I plugged away at it, eventually producing a revised version, 370 double-spaced lines or about 90,000 words.
On Tue. August 31, 2021, the following happened: -the dentist said I have no cavities, -three of the Beta readers of my novel report they can’t understand it, although it seems as if I have a good book in my head. The other two haven’t looked at it yet -I discover that the funny rib knob at my sternum is a very large breast lump.
By good luck, I get an in-office doctor visit with my GP. I get a mammogram and an ultra sound two days later. I get a biopsy two days after that and am told because of Labor Day, I will get the results on the 14th of September, but by good luck, my GP calls and tells me the cells are positive for cancer and by further good luck I am already signed up for an appointment with a general surgeon, although, bad luck, not until Sept. 20th.
I begin rewriting my novel (I trust You to Kill Me) https://115journals.com/2021/08/11/new-novel-goes-to-beta-readers/ following the advice of the 3 crazed Beta readers, who can’t follow version 2 to the extent that they have lost their minds.. On Sunday evening, I finish for the day and save version 3 on the desktop (thus on iCloud) and on my backup drive. On Labor Day, I begin to open version 3.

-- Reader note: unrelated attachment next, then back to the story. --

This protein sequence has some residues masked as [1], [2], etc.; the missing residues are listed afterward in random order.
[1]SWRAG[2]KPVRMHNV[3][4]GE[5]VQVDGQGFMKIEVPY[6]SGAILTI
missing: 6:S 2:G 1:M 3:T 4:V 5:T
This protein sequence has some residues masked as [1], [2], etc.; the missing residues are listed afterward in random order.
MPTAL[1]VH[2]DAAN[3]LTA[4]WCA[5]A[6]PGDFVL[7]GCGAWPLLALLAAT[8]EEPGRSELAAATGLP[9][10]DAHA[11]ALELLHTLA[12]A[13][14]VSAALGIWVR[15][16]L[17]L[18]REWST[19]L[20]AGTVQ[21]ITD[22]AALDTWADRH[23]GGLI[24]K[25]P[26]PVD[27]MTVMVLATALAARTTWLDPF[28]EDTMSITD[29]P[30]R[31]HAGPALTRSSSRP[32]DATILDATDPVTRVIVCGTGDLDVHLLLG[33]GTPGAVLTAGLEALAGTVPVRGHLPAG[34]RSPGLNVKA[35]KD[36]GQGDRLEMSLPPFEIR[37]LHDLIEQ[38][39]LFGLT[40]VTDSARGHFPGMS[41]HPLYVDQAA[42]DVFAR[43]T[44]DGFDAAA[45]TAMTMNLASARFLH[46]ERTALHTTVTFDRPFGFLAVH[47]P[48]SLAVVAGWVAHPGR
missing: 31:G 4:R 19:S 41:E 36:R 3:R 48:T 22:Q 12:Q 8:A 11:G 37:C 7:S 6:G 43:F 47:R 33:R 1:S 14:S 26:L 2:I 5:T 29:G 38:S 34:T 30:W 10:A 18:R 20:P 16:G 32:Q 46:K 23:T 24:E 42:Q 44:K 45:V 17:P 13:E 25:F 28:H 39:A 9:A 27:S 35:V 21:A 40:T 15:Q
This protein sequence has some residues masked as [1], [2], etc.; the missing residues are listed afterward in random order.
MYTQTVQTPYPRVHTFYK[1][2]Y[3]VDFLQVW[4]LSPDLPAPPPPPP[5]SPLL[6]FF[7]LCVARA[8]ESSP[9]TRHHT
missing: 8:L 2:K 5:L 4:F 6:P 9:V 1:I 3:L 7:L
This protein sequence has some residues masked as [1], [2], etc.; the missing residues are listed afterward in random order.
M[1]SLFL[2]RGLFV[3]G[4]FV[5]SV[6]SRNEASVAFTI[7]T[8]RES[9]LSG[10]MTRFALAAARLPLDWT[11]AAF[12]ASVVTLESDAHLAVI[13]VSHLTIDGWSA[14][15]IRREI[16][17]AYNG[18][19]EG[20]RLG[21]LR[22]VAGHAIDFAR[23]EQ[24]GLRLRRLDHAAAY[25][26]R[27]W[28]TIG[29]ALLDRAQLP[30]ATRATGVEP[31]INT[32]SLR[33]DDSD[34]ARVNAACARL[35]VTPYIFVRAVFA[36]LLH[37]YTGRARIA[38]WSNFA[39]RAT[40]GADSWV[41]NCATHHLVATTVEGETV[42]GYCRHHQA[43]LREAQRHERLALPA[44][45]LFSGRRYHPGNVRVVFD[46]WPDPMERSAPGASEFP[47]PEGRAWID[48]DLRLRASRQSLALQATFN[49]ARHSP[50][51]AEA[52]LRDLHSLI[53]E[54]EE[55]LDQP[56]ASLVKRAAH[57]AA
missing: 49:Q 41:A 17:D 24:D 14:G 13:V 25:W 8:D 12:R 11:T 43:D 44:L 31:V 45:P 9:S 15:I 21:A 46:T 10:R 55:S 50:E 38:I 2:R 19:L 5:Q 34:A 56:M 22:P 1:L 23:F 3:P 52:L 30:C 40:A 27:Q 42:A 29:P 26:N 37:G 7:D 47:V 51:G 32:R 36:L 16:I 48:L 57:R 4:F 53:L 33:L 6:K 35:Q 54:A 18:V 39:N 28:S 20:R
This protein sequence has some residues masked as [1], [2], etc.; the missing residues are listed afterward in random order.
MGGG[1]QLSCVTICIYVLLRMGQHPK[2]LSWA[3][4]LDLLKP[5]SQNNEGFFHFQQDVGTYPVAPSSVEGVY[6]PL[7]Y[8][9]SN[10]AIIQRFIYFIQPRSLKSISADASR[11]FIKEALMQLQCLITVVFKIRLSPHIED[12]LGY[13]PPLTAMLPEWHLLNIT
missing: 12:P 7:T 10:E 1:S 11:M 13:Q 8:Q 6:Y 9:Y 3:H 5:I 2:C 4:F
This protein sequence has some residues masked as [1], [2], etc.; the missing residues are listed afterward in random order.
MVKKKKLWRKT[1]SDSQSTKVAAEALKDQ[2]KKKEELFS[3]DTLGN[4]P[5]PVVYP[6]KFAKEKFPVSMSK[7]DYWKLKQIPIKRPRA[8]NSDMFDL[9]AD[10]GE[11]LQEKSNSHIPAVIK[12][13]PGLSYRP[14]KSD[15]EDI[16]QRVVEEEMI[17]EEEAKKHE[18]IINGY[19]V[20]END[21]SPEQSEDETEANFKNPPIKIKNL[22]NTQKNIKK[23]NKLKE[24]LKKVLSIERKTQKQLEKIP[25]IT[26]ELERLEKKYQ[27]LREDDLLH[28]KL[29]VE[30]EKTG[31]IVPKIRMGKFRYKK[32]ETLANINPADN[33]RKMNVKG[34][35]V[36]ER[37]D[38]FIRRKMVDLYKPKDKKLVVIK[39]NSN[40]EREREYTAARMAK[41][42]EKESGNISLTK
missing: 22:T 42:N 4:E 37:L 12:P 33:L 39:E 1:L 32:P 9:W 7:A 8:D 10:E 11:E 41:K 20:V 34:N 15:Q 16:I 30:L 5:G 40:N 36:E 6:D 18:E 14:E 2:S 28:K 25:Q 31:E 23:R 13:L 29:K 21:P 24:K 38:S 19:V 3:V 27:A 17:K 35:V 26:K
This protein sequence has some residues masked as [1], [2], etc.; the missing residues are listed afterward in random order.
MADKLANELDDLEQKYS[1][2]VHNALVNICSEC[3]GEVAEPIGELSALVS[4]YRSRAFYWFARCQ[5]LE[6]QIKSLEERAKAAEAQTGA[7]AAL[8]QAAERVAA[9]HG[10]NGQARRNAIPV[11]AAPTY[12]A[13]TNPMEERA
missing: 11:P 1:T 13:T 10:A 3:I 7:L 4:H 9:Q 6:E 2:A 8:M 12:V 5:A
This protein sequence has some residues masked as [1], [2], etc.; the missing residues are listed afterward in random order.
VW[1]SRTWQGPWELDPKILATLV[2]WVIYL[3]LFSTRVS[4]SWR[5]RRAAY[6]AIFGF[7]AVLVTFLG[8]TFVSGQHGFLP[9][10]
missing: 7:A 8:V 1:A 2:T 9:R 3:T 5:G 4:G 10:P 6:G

It isn’t there. Not on the Desktop, not on the backup drive and icloud hasn’t heard of me. I spend 3 hours with Apple helpers. Sorry dear!
But there is hope. I have printed up to page 211 of version 3 and given it to an uncrazed Beta reader, who has not read anything yet, but she is 3 hours away at a cottage. Never mind. I have 151 pages printed and lying on my desk.